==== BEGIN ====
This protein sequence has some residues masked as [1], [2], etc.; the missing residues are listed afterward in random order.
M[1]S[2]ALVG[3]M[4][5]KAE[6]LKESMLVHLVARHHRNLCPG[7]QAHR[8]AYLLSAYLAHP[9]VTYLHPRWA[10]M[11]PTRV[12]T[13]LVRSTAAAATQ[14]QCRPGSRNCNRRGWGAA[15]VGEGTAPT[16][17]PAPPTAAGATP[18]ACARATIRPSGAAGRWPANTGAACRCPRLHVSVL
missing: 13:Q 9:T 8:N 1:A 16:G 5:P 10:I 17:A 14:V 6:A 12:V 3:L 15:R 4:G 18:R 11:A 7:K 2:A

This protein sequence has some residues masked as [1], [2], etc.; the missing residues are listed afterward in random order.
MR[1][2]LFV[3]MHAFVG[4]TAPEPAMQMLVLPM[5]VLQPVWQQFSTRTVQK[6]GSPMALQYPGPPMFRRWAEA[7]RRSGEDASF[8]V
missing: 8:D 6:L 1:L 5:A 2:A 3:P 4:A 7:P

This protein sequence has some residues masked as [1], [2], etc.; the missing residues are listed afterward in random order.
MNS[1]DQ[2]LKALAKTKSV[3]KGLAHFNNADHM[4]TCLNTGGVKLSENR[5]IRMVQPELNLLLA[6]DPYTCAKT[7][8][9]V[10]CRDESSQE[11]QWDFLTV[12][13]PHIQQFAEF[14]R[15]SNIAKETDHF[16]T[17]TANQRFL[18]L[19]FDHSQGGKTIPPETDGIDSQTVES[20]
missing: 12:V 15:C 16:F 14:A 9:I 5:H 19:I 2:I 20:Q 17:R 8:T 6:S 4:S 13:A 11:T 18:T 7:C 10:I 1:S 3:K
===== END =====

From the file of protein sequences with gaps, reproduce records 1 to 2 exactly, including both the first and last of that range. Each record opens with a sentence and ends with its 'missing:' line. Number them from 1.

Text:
This protein sequence has some residues masked as [1], [2], etc.; the missing residues are listed afterward in random order.
M[1]S[2]ALVG[3]M[4][5]KAE[6]LKESMLVHLVARHHRNLCPG[7]QAHR[8]AYLLSAYLAHP[9]VTYLHPRWA[10]M[11]PTRV[12]T[13]LVRSTAAAATQ[14]QCRPGSRNCNRRGWGAA[15]VGEGTAPT[16][17]PAPPTAAGATP[18]ACARATIRPSGAAGRWPANTGAACRCPRLHVSVL
missing: 13:Q 9:T 8:N 1:A 16:G 5:P 10:I 17:A 14:V 6:A 12:V 3:L 15:R 4:G 18:R 11:A 7:K 2:A

This protein sequence has some residues masked as [1], [2], etc.; the missing residues are listed afterward in random order.
MR[1][2]LFV[3]MHAFVG[4]TAPEPAMQMLVLPM[5]VLQPVWQQFSTRTVQK[6]GSPMALQYPGPPMFRRWAEA[7]RRSGEDASF[8]V
missing: 8:D 6:L 1:L 5:A 2:A 3:P 4:A 7:P